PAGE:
Version 5.14 of the Linux kernel is on its way and may debut next week, after going through a rather uneventful development process.
Linus Torvalds started this version on July 11th when he announced rc1 and told users to not expect any huge surprises and size-wise, to expect something within the regular ballpark. A week later, he released rc2, worrying that it was not small enough, as second releases of a new kernel tend to be.
He added that in terms of pure commits, that particular rc2 was the biggest the Linux team has seen during the 5.x cycle, musing that only time would tell if that turned out to be valuable.
The rc releases
Linus capped off his thoughts on the rc2, saying nothing looked ‘super-scary and it was too early to worry about anything. However, he noted that rc2’s are usually smaller than what they had at the time.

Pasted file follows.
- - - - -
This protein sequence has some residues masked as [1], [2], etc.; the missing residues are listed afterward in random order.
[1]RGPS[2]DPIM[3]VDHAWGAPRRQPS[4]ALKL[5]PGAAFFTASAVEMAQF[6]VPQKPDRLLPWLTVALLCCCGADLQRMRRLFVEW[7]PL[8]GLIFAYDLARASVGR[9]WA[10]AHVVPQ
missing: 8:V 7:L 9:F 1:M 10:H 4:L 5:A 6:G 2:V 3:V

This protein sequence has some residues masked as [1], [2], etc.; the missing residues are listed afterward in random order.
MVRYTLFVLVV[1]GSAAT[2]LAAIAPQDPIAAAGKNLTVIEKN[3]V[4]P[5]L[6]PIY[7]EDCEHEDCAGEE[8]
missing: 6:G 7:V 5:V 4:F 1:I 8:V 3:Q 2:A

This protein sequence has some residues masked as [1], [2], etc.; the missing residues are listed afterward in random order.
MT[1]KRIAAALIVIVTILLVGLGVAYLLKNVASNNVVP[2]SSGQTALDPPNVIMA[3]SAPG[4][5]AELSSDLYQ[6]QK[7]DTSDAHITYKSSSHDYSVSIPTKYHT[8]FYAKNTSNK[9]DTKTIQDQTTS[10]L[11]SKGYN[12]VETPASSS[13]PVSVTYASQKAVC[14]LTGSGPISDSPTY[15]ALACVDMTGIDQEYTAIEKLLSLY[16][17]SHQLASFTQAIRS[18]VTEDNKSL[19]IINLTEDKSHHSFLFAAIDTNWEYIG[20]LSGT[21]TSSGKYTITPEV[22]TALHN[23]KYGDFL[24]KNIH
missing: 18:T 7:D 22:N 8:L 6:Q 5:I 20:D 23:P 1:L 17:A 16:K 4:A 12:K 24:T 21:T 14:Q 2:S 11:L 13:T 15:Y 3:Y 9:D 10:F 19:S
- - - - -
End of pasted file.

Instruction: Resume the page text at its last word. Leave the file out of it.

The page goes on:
Once rc3 was announced, Torvalds seemed less concerned that the release could be difficult, saying that things calmed down and rc3 looked pretty normal. He was right since his assessment of rc4 told users there was ‘Nothing to see here’ and that what they had was a normal rc4.
A week later, on August 8th, he revealed rc5 and said the same thing. Things were normal.
The final release
Rc6 and rc7 went through a normal cycle and by the time the seventh release was out, Torvalds was sure that the only thing that could derail the release, was last-minute panic.
That was on August 22nd. Since then, nothing has been mentioned that could indicate any problems may be in the way. By next week, the world will have their hands on version 5.14, with new features that include support for Raspberry Pi 400, more work to support Intel’s new Alder Lake hybrid SOCs, and enablement of the OpenPOWER Microwatt soft CPU core (a new and open POWER design).